Claims of high interest from payday lenders involve bad math

Watch Calculator

You can do the math on a watch calculator, and it still doesn't add up. Image from Wikimedia Commons.

One of the claims you hear about payday lenders is that the APR charged for payday loans is more than 100 percent per year. Granted, there is a kernel of truth to it, but only if you happen to take one particular view. The supposed high interest is among the reasons that the financial reform bill calls for further restriction on payday lending. When thought about critically, it seems to be like hunting coyotes when Grizzly bears are the problem.

First, what is APR?

APR stands for Annual Percentage Rate. APR can be calculated in different ways, and standards differ between institutions and by regulations of any given country, but that is a different topic. The way the figures for the fees for payday lenders are calculated, according to

APR = [(interest rates or fees/amount being loaned) X (days of one year/the term of the contract)] X 100.

So, let us assume a person borrows $200 and is charged $15 in fees for a loan that is due in 14 days.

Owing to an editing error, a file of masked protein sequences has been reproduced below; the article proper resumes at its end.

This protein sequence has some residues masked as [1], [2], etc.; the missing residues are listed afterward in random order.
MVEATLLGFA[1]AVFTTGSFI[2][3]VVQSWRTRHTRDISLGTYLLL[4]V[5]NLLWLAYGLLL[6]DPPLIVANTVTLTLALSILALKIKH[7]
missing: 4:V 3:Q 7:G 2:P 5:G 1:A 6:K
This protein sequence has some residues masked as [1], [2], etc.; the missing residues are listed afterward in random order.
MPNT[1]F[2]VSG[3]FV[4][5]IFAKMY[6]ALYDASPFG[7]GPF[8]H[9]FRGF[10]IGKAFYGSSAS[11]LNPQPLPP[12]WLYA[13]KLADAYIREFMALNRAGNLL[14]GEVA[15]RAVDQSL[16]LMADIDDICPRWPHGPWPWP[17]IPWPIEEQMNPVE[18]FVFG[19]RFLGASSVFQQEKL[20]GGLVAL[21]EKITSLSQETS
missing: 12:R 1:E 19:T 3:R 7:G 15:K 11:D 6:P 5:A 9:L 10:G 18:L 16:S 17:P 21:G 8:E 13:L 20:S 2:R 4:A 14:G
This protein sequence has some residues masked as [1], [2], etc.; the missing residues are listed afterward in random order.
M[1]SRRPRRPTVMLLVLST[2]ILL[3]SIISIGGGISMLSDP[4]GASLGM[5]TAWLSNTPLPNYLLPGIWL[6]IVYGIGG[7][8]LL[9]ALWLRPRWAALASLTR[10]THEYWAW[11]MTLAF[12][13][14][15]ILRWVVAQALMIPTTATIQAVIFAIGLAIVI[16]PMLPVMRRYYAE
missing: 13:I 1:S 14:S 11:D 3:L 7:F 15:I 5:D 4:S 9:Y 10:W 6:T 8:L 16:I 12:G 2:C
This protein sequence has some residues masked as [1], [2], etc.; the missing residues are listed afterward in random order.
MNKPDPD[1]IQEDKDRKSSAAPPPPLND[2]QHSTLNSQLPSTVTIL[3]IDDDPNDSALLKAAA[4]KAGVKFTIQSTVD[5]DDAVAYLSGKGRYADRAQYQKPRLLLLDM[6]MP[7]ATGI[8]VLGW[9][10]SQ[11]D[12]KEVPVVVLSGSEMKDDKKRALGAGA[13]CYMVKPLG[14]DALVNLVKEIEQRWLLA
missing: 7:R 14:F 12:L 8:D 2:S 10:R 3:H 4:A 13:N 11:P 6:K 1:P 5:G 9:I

$15/$200 = 0.075

365 days/14 days = 26.0714

Now, we multiply those two figures:

0.075 X 26.0714 = 1.955

Multiply that by 100:

1.955 X 100 = 195.5 APR.

Now, the going assumption is that this APR rate would compound again and again were the loan to extend over the entire year, which it certainly does not. The loan is only for 14 days, not 365.

A truer picture of APR

If one were to take the view that the fee of $15 were to apply to every two weeks of the year, it would look like this:

$15 per every two weeks, and 52 weeks per calendar year.  There are 26 two week periods per year, so:

$15 X 26 yearly two week periods = $390 total interest

Now if we were to divide the total interest by the principal:

$390/$200 =  195 percent.

Though 195 percent is right around the figures above, a person who borrows a cash advance or payday loan of $200 with a $15 fee certainly does not repay $390, they repay $215.

So looking the sum total:

$200 + $15 = $215

The difference in total paid, less the principal:

$215 – $200 = $15.

If we divide that over the principal:

$15/$200 = .075, or 7.5 percent. That doesn’t seem usurious to me.

Easier targets

Now, unlike payday loans, credit card interest always compounds monthly. Also, unlike payday loans, you don’t close a credit card two weeks after you open it.  Thinking in those terms, are we sure that government should be regulating payday lenders with the financial reform bill before other forms of consumer credit?

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